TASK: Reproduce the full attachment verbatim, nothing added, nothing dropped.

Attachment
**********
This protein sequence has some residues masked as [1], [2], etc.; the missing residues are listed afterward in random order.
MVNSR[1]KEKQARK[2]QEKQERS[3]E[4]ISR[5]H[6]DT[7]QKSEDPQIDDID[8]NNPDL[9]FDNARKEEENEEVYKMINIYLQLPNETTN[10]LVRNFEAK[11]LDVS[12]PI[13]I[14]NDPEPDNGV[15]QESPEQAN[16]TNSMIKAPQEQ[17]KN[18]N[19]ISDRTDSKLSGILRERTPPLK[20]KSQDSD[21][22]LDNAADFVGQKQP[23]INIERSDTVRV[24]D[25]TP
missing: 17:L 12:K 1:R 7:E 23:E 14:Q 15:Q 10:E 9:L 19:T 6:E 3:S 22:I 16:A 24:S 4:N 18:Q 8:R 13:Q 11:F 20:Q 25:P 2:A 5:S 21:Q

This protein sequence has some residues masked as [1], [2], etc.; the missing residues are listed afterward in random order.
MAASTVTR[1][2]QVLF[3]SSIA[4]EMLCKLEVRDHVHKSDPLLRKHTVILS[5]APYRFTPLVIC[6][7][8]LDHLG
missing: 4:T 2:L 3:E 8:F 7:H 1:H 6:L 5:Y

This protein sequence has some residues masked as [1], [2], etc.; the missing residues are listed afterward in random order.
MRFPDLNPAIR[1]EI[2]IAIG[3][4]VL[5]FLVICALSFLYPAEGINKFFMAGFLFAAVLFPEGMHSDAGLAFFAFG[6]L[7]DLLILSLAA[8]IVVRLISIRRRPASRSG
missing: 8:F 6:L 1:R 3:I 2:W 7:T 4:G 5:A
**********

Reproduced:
This protein sequence has some residues masked as [1], [2], etc.; the missing residues are listed afterward in random order.
MVNSR[1]KEKQARK[2]QEKQERS[3]E[4]ISR[5]H[6]DT[7]QKSEDPQIDDID[8]NNPDL[9]FDNARKEEENEEVYKMINIYLQLPNETTN[10]LVRNFEAK[11]LDVS[12]PI[13]I[14]NDPEPDNGV[15]QESPEQAN[16]TNSMIKAPQEQ[17]KN[18]N[19]ISDRTDSKLSGILRERTPPLK[20]KSQDSD[21][22]LDNAADFVGQKQP[23]INIERSDTVRV[24]D[25]TP
missing: 17:L 12:K 1:R 7:E 23:E 14:Q 15:Q 10:E 9:L 19:T 6:E 3:S 22:I 16:A 24:S 4:N 18:Q 8:R 13:Q 11:F 20:Q 25:P 2:A 5:S 21:Q

This protein sequence has some residues masked as [1], [2], etc.; the missing residues are listed afterward in random order.
MAASTVTR[1][2]QVLF[3]SSIA[4]EMLCKLEVRDHVHKSDPLLRKHTVILS[5]APYRFTPLVIC[6][7][8]LDHLG
missing: 4:T 2:L 3:E 8:F 7:H 1:H 6:L 5:Y

This protein sequence has some residues masked as [1], [2], etc.; the missing residues are listed afterward in random order.
MRFPDLNPAIR[1]EI[2]IAIG[3][4]VL[5]FLVICALSFLYPAEGINKFFMAGFLFAAVLFPEGMHSDAGLAFFAFG[6]L[7]DLLILSLAA[8]IVVRLISIRRRPASRSG
missing: 8:F 6:L 1:R 3:I 2:W 7:T 4:G 5:A